This is certainly one of the most controversial topics in recent years with regard to the interaction of the medical profession with the health industry – which encompasses the pharmaceutical industry, medical and hospital products and even cosmetics and food.
My use of the verb “to sponsor” is deliberate. In my opinion, this is because it is wrongly used by many companies, including multinationals as sponsors, when granting an airline ticket, transfers, hotel accommodation, meals and registration fees at events. Despite the restrictions contained in some codes of industry associations, which promote self-regulation, some companies go further and even pay for obtaining visas (for abroad events), luggage storage, entertainment, etc.
I refer to the mistaken use of the verb to sponsor in the previous paragraph due to the concept of sponsorship, which presupposes the offer of a value transfer, always aiming for a counterpart. Therefore, it would be correct to use it when stating that a certain company will sponsor a certain event, wherein it will transfer a certain amount that will be used in the funding and profit of the organizing institution. It will also have, for its benefit, some counterparts to be determined by the share of the amount it is paying, either by exposure of its logo, promotional videos, sponsor banners spread throughout the event location, and so on.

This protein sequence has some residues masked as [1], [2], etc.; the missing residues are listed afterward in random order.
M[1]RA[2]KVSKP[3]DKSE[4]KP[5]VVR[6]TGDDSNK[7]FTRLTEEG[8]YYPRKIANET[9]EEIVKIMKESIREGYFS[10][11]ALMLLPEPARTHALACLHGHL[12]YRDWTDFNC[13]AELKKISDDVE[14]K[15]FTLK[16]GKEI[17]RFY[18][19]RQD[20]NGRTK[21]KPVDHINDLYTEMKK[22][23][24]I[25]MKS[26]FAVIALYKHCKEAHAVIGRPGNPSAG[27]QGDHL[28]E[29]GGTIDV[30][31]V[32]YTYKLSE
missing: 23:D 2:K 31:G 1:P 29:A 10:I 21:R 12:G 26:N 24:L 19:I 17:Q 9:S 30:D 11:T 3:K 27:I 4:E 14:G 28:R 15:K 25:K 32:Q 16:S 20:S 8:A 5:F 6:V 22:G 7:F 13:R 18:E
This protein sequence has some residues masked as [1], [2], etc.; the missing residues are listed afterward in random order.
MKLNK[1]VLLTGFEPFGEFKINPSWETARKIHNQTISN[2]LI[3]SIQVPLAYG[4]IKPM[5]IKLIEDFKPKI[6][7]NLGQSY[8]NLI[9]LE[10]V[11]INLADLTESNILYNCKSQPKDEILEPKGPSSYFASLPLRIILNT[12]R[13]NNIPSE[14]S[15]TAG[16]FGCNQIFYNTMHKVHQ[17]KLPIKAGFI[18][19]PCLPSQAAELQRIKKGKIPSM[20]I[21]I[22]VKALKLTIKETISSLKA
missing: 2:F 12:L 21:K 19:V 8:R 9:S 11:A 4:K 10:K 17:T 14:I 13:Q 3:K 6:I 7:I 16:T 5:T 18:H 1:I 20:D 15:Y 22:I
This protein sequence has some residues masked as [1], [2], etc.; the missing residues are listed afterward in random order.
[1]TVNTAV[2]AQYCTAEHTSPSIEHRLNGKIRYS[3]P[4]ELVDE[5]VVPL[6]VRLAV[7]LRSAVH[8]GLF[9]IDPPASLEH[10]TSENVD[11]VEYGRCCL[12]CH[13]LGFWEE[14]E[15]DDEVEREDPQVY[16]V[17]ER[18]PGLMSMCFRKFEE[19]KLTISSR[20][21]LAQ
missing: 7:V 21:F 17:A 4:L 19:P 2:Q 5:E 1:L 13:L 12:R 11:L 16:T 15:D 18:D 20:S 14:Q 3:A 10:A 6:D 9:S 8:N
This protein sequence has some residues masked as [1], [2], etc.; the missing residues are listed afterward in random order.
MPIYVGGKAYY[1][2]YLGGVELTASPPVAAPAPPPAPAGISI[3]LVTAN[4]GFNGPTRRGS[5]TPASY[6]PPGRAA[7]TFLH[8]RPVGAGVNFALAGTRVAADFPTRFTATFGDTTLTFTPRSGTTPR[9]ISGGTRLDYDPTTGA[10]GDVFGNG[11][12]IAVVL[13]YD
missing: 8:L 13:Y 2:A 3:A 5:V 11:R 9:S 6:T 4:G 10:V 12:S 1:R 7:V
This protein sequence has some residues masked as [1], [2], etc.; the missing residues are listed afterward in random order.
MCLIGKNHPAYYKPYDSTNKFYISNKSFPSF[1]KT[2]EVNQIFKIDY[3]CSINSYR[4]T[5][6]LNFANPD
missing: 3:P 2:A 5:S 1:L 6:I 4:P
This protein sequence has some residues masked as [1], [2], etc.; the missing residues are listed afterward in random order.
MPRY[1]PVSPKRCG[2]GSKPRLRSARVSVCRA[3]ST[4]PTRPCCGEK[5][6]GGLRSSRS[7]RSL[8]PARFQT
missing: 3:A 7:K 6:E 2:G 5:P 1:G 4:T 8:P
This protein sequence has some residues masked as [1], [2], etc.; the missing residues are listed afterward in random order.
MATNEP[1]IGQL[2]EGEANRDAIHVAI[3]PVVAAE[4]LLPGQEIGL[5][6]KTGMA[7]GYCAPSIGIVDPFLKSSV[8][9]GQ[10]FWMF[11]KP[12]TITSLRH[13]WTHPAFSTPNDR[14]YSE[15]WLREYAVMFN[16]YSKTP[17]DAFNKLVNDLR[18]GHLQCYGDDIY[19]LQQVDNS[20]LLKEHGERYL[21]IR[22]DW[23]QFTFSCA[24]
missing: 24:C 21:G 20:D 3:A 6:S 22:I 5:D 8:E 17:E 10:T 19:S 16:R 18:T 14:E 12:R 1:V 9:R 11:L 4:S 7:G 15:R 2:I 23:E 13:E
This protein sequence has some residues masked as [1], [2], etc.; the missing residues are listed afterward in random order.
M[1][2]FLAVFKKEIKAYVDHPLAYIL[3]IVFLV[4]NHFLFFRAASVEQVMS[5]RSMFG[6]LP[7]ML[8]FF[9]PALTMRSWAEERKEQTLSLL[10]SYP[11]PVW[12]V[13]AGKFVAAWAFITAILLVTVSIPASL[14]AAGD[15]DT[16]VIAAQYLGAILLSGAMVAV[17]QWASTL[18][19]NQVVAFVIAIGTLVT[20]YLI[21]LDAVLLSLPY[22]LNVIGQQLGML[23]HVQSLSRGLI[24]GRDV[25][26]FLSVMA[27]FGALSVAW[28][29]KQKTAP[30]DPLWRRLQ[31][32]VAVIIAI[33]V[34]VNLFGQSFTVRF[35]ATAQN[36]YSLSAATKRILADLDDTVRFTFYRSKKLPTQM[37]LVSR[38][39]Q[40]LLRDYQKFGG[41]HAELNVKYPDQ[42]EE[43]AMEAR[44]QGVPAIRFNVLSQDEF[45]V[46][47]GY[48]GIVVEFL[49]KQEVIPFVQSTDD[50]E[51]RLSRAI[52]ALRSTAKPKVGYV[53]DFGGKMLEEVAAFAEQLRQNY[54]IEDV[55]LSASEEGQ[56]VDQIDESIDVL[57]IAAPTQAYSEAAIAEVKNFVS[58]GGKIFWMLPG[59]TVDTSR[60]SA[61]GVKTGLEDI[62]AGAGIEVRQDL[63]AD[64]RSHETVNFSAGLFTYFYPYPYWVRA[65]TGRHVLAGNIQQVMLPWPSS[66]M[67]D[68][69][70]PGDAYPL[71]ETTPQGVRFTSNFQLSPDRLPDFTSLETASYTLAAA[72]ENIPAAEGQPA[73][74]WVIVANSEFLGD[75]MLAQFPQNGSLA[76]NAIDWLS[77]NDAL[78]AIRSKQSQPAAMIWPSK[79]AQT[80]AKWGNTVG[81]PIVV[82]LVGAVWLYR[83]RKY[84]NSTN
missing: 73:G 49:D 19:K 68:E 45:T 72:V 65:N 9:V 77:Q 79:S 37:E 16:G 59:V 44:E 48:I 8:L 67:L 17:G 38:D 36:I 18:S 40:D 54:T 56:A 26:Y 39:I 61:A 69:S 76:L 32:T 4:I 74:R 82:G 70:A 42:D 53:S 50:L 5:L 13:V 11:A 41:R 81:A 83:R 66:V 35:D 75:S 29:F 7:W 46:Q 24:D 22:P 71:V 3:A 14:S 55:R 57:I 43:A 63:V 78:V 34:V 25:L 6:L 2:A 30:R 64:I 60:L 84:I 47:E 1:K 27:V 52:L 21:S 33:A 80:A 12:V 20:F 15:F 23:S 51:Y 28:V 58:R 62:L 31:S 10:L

However, using “sponsorship” to justify a physician's trip to a congress is an indiscretion. The significant majority of companies that cover physicians' expenses at congresses have as their main reason the fact that such an initiative should never interfere with the physician's prescribing act, guaranteeing their autonomy in the decision to prescribe the best treatment for the patient. No wonder many of these companies take a series of internal decisions to mitigate the potential conflict of interest. That is, they create clear policies regarding how such an initiative should be conducted internally and leave the resources and decision-making of choosing the benefited physician to be exclusively in charge of the medical area instead of the commercial area, establishing the criteria for the physician eligibility, limiting the amount of benefits for the same physician in the same year and establishing value transfer ceilings, here not referring to fees, instead for the coverage of expenses.